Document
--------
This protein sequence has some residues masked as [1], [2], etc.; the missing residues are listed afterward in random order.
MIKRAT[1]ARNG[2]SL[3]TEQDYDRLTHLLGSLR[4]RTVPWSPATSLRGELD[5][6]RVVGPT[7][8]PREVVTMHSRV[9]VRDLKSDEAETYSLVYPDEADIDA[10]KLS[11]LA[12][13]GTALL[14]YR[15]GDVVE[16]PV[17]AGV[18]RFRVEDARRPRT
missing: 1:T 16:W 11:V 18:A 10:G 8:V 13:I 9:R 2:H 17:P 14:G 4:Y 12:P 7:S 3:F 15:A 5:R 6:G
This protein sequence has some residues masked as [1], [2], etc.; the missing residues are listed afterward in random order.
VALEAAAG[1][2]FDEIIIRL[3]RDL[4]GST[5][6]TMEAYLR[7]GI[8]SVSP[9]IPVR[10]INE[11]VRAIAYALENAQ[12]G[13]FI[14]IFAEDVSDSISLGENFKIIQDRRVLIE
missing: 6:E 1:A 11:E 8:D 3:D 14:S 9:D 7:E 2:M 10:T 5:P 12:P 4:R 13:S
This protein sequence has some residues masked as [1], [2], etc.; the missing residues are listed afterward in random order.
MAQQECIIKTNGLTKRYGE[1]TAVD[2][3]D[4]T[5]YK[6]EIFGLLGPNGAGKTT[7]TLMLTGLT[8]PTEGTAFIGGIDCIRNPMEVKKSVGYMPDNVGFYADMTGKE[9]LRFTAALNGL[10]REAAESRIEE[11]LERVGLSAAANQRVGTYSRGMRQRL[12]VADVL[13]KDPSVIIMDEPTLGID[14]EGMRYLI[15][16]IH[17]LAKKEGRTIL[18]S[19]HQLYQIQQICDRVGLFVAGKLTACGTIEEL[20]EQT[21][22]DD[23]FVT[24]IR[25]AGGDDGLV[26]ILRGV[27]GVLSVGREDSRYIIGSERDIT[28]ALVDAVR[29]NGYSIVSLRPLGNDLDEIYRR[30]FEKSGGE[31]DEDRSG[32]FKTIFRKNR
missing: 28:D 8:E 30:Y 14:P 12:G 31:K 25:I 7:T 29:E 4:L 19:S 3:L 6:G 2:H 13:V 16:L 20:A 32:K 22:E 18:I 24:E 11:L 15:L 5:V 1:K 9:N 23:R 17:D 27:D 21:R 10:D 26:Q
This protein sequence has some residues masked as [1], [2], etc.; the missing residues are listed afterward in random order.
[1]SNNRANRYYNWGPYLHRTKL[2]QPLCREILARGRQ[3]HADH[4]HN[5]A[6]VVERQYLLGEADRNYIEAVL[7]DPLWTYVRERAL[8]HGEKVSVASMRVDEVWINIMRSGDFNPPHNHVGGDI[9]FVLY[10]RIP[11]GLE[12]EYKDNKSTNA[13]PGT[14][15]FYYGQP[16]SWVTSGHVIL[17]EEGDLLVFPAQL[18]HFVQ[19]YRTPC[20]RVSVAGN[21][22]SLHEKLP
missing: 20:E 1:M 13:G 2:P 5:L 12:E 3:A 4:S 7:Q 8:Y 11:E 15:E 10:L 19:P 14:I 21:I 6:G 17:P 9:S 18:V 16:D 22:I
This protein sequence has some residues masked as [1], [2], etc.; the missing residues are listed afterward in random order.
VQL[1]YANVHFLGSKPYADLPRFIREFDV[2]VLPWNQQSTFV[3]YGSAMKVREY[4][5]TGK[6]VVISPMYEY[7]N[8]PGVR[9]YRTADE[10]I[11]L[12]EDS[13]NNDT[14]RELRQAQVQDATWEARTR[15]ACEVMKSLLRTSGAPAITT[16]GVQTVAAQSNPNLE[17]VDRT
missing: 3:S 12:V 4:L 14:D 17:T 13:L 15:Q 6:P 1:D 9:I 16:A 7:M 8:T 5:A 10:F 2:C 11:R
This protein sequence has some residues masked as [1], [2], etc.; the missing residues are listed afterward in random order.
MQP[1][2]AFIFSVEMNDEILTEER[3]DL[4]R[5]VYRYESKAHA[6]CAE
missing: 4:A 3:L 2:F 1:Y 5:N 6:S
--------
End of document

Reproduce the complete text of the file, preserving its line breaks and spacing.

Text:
This protein sequence has some residues masked as [1], [2], etc.; the missing residues are listed afterward in random order.
MIKRAT[1]ARNG[2]SL[3]TEQDYDRLTHLLGSLR[4]RTVPWSPATSLRGELD[5][6]RVVGPT[7][8]PREVVTMHSRV[9]VRDLKSDEAETYSLVYPDEADIDA[10]KLS[11]LA[12][13]GTALL[14]YR[15]GDVVE[16]PV[17]AGV[18]RFRVEDARRPRT
missing: 1:T 16:W 11:V 18:A 10:G 8:V 13:I 9:R 2:H 17:P 14:G 4:Y 12:P 7:S 3:F 15:A 5:R 6:G
This protein sequence has some residues masked as [1], [2], etc.; the missing residues are listed afterward in random order.
VALEAAAG[1][2]FDEIIIRL[3]RDL[4]GST[5][6]TMEAYLR[7]GI[8]SVSP[9]IPVR[10]INE[11]VRAIAYALENAQ[12]G[13]FI[14]IFAEDVSDSISLGENFKIIQDRRVLIE
missing: 6:E 1:A 11:E 8:D 3:D 14:S 9:D 7:E 2:M 10:T 5:P 12:P 4:R 13:S
This protein sequence has some residues masked as [1], [2], etc.; the missing residues are listed afterward in random order.
MAQQECIIKTNGLTKRYGE[1]TAVD[2][3]D[4]T[5]YK[6]EIFGLLGPNGAGKTT[7]TLMLTGLT[8]PTEGTAFIGGIDCIRNPMEVKKSVGYMPDNVGFYADMTGKE[9]LRFTAALNGL[10]REAAESRIEE[11]LERVGLSAAANQRVGTYSRGMRQRL[12]VADVL[13]KDPSVIIMDEPTLGID[14]EGMRYLI[15][16]IH[17]LAKKEGRTIL[18]S[19]HQLYQIQQICDRVGLFVAGKLTACGTIEEL[20]EQT[21][22]DD[23]FVT[24]IR[25]AGGDDGLV[26]ILRGV[27]GVLSVGREDSRYIIGSERDIT[28]ALVDAVR[29]NGYSIVSLRPLGNDLDEIYRR[30]FEKSGGE[31]DEDRSG[32]FKTIFRKNR
missing: 28:D 8:E 30:Y 14:P 12:G 31:K 25:I 7:T 29:E 4:L 19:S 3:L 6:G 2:H 13:V 16:L 20:A 32:K 22:E 18:I 24:E 11:L 15:L 5:V 1:K 9:N 23:R 17:D 27:D 21:R 10:D 26:Q
This protein sequence has some residues masked as [1], [2], etc.; the missing residues are listed afterward in random order.
[1]SNNRANRYYNWGPYLHRTKL[2]QPLCREILARGRQ[3]HADH[4]HN[5]A[6]VVERQYLLGEADRNYIEAVL[7]DPLWTYVRERAL[8]HGEKVSVASMRVDEVWINIMRSGDFNPPHNHVGGDI[9]FVLY[10]RIP[11]GLE[12]EYKDNKSTNA[13]PGT[14][15]FYYGQP[16]SWVTSGHVIL[17]EEGDLLVFPAQL[18]HFVQ[19]YRTPC[20]RVSVAGN[21][22]SLHEKLP
missing: 20:E 1:M 13:G 2:P 5:L 12:E 3:A 4:S 7:Q 8:Y 11:E 15:E 10:L 19:P 14:I 21:I 6:G 17:P 9:S 18:V 16:D 22:I
This protein sequence has some residues masked as [1], [2], etc.; the missing residues are listed afterward in random order.
VQL[1]YANVHFLGSKPYADLPRFIREFDV[2]VLPWNQQSTFV[3]YGSAMKVREY[4][5]TGK[6]VVISPMYEY[7]N[8]PGVR[9]YRTADE[10]I[11]L[12]EDS[13]NNDT[14]RELRQAQVQDATWEARTR[15]ACEVMKSLLRTSGAPAITT[16]GVQTVAAQSNPNLE[17]VDRT
missing: 3:S 12:V 4:L 14:D 17:T 13:L 15:Q 6:P 1:D 9:I 16:A 7:M 8:T 5:A 10:F 2:C 11:R
This protein sequence has some residues masked as [1], [2], etc.; the missing residues are listed afterward in random order.
MQP[1][2]AFIFSVEMNDEILTEER[3]DL[4]R[5]VYRYESKAHA[6]CAE
missing: 4:A 3:L 2:F 1:Y 5:N 6:S